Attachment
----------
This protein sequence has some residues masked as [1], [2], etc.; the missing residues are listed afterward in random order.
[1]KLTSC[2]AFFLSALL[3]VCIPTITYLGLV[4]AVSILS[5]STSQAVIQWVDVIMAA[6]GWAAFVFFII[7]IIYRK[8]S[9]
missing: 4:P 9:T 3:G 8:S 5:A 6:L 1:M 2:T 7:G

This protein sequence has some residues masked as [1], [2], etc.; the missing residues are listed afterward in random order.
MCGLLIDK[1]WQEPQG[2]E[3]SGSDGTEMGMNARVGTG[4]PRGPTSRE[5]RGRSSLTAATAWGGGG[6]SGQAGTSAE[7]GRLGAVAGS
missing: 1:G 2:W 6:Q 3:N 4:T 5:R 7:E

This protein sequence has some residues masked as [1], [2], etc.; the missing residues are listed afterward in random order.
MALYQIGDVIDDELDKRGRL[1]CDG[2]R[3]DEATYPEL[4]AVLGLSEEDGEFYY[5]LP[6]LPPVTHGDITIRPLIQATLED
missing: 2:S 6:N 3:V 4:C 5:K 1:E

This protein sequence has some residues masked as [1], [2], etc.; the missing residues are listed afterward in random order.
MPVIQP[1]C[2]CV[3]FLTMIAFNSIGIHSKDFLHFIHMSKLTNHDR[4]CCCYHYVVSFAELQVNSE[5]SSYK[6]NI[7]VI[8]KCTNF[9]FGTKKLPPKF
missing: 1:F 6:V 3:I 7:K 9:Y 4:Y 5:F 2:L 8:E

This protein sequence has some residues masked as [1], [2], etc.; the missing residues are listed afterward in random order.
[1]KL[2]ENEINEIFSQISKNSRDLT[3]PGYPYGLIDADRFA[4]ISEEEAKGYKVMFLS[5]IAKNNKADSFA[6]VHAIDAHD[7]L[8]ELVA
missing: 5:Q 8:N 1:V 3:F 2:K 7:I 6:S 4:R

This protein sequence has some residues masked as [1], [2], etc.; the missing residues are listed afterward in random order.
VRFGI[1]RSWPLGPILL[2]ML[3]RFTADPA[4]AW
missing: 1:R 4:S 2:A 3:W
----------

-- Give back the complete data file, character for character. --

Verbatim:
This protein sequence has some residues masked as [1], [2], etc.; the missing residues are listed afterward in random order.
[1]KLTSC[2]AFFLSALL[3]VCIPTITYLGLV[4]AVSILS[5]STSQAVIQWVDVIMAA[6]GWAAFVFFII[7]IIYRK[8]S[9]
missing: 4:P 9:T 3:G 8:S 5:A 6:L 1:M 2:T 7:G

This protein sequence has some residues masked as [1], [2], etc.; the missing residues are listed afterward in random order.
MCGLLIDK[1]WQEPQG[2]E[3]SGSDGTEMGMNARVGTG[4]PRGPTSRE[5]RGRSSLTAATAWGGGG[6]SGQAGTSAE[7]GRLGAVAGS
missing: 1:G 2:W 6:Q 3:N 4:T 5:R 7:E

This protein sequence has some residues masked as [1], [2], etc.; the missing residues are listed afterward in random order.
MALYQIGDVIDDELDKRGRL[1]CDG[2]R[3]DEATYPEL[4]AVLGLSEEDGEFYY[5]LP[6]LPPVTHGDITIRPLIQATLED
missing: 2:S 6:N 3:V 4:C 5:K 1:E

This protein sequence has some residues masked as [1], [2], etc.; the missing residues are listed afterward in random order.
MPVIQP[1]C[2]CV[3]FLTMIAFNSIGIHSKDFLHFIHMSKLTNHDR[4]CCCYHYVVSFAELQVNSE[5]SSYK[6]NI[7]VI[8]KCTNF[9]FGTKKLPPKF
missing: 1:F 6:V 3:I 7:K 9:Y 4:Y 5:F 2:L 8:E

This protein sequence has some residues masked as [1], [2], etc.; the missing residues are listed afterward in random order.
[1]KL[2]ENEINEIFSQISKNSRDLT[3]PGYPYGLIDADRFA[4]ISEEEAKGYKVMFLS[5]IAKNNKADSFA[6]VHAIDAHD[7]L[8]ELVA
missing: 5:Q 8:N 1:V 3:F 2:K 7:I 6:S 4:R

This protein sequence has some residues masked as [1], [2], etc.; the missing residues are listed afterward in random order.
VRFGI[1]RSWPLGPILL[2]ML[3]RFTADPA[4]AW
missing: 1:R 4:S 2:A 3:W